Integration of international medical graduates in u.s. Psychiatry: the role of acculturation and social support

Acad Psychiatry. Jan-Feb 2011;35(1):21-6. doi: 10.1176/appi.ap.35.1.21.

Abstract

Objective: the authors investigated whether social support and acculturation could predict the mental health of international medical graduates pursuing psychiatric residencies in the United States.

Methods: a 55-item online survey was assembled by combining three validated instruments for mental health, social support, and acculturation. A link to the survey was e-mailed to training directors of all psychiatric residency and fellowship programs. Directors were requested to forward the survey to their international medical graduate residents for completion between December 2008 and February 2009.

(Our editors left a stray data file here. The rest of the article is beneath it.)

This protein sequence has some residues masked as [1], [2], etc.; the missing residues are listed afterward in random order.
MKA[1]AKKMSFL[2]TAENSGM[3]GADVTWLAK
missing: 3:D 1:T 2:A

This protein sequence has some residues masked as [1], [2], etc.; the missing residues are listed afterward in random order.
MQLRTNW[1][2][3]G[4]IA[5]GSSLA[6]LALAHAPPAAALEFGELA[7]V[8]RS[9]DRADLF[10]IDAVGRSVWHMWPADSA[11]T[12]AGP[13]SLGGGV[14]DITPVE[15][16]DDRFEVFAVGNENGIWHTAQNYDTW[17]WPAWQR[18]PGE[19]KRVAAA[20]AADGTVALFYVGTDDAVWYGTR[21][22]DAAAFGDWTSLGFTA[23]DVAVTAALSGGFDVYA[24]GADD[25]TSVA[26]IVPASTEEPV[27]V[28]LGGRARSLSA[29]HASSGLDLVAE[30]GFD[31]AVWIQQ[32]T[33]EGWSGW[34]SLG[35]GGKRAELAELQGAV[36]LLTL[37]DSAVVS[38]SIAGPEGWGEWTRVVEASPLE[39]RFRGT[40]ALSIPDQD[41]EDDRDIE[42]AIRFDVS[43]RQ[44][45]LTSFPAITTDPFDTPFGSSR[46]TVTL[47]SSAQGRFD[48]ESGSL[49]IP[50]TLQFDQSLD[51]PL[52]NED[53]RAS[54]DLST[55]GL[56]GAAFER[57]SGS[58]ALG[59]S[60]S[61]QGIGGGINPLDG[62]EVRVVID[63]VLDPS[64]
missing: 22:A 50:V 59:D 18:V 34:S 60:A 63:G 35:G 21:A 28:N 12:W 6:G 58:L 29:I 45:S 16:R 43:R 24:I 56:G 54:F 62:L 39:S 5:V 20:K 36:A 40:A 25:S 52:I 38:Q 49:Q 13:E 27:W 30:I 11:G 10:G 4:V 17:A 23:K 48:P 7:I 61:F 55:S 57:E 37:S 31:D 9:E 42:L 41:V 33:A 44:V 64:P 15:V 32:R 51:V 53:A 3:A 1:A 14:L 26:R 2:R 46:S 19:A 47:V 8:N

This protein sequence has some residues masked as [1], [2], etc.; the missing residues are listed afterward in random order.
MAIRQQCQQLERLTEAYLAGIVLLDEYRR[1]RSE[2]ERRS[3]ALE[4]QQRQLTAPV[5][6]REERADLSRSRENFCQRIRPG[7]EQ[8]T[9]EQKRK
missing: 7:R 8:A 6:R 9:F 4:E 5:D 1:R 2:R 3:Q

Results: one hundred eight international medical graduates from 70 different psychiatric residencies and fellowships completed the entire survey. Respondents' mental health scores were normally distributed. The vast majority scored very high on survey items related to mental health. Acculturation, social support, and postgraduate training year were significant predictors of mental health.

Conclusion: residency training programs should attempt to incorporate measures that would help boost the social support and acculturation of international medical graduates (especially junior-level trainees). Acculturation could be improved by language training and courses in American history, culture, and customs, and social support could be expanded by mentoring relationships.

MeSH terms

  • Acculturation*
  • Adult
  • Education / standards
  • Emigrants and Immigrants / education*
  • Emigrants and Immigrants / psychology
  • Female
  • Foreign Medical Graduates / psychology*
  • Humans
  • Internship and Residency / methods
  • Male
  • Mental Health
  • Mentors
  • Psychiatry / education*
  • Social Support*
  • Stress, Psychological / prevention & control
  • Surveys and Questionnaires
  • United States